India has not gained much from the FTAs it has entered into.
India has not gained much from the FTAs it has entered into.

We need to improve our market access to gain from free trade pacts

India’s approach to FTAs must consider how she can either use these agreements to enter GVCs, or if already part of existing GVCs, upgrade her technology via the FTA

India’s withdrawal from the 16-country Regional Comprehensive Economic Partnership (RCEP) negotiations last year has put the future of India’s Free Trade Agreements (FTAs) into the limelight. India’s FTA record has been patchy. While it signed many FTAs in 2003-2011, there has been a lull since then. At present, India has FTAs with as many as 13 countries, notably the Comprehensive FTAs with Japan, South Korea, and ASEAN.

Comprehensive trade deals (including goods, services, investment, etc.,) enable countries to access each other’s markets, since each agrees to lower the import duties or tariffs on the other’s exports in goods.

Note that none of the current FTAs (barring the ones with Japan and Korea) are with developed countries even though they are our major trading partners. Moreover, India has not gained much from the FTAs it has entered into. Though most developed countries have on average lower tariffs than India, gains can come for India in services or through investment. In order for India to gain from FTAs, it has to improve market access in both goods and services. In case of goods, identifying and anticipating non-tariff barriers (NTBs) can help. In services, we need to understand our strengths and weaknesses and negotiate effectively.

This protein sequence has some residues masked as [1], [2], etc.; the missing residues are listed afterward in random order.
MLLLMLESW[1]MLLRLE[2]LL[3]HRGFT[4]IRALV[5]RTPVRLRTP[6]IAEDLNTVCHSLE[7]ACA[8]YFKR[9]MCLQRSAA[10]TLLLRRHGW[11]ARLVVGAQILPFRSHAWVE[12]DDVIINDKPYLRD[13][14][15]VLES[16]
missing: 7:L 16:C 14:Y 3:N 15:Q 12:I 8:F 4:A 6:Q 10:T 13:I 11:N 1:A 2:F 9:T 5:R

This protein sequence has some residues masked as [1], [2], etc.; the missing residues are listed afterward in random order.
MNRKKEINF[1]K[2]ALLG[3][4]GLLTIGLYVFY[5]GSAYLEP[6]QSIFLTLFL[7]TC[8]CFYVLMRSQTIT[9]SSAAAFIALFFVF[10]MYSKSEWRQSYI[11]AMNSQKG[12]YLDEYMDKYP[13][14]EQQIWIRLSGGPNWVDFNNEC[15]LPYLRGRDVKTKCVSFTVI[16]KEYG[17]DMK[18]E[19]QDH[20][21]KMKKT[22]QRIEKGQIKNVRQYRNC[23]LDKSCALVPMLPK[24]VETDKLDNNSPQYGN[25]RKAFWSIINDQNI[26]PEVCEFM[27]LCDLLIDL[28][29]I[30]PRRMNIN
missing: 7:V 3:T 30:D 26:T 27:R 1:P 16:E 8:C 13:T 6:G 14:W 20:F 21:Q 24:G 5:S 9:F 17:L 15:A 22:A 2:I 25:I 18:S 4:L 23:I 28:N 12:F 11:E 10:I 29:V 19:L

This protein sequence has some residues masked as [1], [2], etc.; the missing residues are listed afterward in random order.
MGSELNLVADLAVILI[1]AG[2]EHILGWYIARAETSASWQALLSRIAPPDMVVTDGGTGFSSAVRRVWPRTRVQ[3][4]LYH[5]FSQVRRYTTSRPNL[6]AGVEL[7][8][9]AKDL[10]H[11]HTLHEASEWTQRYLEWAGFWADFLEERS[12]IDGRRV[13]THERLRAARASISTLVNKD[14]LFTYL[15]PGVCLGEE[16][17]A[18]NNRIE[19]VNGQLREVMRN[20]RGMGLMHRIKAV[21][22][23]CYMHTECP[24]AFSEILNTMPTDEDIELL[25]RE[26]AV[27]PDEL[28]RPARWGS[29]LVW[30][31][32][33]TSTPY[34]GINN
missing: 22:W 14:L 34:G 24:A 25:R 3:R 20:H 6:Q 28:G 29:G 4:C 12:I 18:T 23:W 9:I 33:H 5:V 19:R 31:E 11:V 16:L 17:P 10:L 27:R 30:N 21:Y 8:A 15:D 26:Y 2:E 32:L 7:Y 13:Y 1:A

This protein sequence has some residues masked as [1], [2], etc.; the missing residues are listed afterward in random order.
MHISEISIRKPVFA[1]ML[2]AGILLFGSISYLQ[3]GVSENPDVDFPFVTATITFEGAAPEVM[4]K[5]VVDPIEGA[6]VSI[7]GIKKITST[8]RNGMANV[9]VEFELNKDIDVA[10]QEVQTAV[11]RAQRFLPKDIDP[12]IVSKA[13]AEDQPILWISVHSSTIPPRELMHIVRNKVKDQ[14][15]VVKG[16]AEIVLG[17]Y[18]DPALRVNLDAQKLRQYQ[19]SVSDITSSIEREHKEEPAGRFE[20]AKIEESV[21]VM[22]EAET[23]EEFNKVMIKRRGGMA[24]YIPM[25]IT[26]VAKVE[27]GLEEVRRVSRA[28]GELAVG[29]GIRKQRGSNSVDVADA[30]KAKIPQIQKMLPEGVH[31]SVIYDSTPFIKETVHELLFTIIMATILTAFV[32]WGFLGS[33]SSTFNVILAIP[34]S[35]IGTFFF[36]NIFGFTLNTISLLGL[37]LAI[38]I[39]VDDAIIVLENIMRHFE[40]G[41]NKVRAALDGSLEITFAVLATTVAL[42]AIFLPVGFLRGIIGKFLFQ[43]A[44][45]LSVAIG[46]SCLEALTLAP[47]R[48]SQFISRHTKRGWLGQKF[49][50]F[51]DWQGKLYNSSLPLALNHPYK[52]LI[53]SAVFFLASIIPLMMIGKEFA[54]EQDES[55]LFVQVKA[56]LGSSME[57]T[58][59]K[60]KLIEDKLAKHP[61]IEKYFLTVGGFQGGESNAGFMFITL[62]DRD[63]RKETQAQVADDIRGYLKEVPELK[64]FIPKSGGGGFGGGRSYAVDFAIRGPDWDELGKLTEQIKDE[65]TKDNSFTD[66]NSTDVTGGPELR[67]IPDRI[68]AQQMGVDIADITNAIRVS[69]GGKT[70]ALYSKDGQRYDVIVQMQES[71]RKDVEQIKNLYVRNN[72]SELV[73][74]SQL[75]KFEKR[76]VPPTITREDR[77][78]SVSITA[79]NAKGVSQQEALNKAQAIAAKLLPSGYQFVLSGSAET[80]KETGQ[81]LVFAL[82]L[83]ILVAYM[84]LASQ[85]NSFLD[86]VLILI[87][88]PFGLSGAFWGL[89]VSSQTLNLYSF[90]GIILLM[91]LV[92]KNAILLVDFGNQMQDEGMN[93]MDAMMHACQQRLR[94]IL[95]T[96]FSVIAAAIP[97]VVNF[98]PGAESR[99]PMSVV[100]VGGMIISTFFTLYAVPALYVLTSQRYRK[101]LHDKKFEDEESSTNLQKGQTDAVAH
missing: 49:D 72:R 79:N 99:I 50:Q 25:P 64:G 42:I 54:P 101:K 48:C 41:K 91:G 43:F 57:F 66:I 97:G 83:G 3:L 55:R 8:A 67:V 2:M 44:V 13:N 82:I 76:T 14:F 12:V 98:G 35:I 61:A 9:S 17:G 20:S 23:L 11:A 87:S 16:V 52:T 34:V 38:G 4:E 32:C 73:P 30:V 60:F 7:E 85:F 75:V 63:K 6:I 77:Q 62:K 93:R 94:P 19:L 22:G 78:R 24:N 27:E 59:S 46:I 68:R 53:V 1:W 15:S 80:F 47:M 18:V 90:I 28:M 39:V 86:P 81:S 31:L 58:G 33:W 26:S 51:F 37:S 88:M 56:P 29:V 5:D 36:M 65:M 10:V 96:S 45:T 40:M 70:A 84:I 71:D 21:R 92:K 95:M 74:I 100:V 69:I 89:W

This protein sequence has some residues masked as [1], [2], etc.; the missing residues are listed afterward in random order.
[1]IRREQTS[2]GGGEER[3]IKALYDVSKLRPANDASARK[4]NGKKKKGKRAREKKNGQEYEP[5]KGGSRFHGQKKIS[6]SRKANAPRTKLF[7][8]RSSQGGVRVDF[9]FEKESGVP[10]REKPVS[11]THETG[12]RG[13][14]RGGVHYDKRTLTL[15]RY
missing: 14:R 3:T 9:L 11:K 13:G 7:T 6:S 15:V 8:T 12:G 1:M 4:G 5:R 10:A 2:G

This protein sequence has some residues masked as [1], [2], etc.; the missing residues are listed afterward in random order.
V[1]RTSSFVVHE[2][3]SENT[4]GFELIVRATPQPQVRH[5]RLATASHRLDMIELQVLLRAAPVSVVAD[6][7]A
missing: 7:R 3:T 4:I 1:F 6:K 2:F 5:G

International production, trade and investment are increasingly organized within global value chains (GVCs), where different parts of production processes are located across different countries. Today’s trade agreement feasibility studies and negotiations are not based on analyses of GVC data. Using value added data for trade policymaking and negotiating agreements on that basis can help India identify the global input-output linkages and facilitate her integration in GVCs. This might also lead to better utilisation of the FTAs.

However, conventional trade statistics do not provide a measure of domestic and foreign value added in bilateral trade flows and a different approach for such estimations is needed. At the most basic level, for instance, depending on whether one uses the gross trade data or value added data for computing indices of revealed comparative advantage (RCAs) in sectors, one gets different results. A granular approach to measuring the fragmentation of production processes across countries, computing the share of trade flows accounted for by industry categories, is useful. More recently, customs data at the firm level have also been used to measure GVC linkages internationally. The trade war between the US and China has led to a restructuring of GVCs though its impact on FTAs remains uncertain. India has been negotiating a Bilateral Trade and Investment Agreement (BTIA) with the EU since 2007, though the negotiations have been stalled since 2013. If Brexit were to happen, India could also negotiate a separate agreement with Britain. There is talk of an agreement with the US which is India’s major trading partner. In all of these negotiations India needs to have an approach that combines some elements of the current strategy vis-a-vis NTBs and services. In addition, India’s approach to FTAs must consider how she can either use these agreements to enter GVCs, or if already part of existing GVCs, upgrade her technology via the FTA.

Saon Ray is senior fellow at the Indian Council for Research on International Economic Relations (ICRIER).

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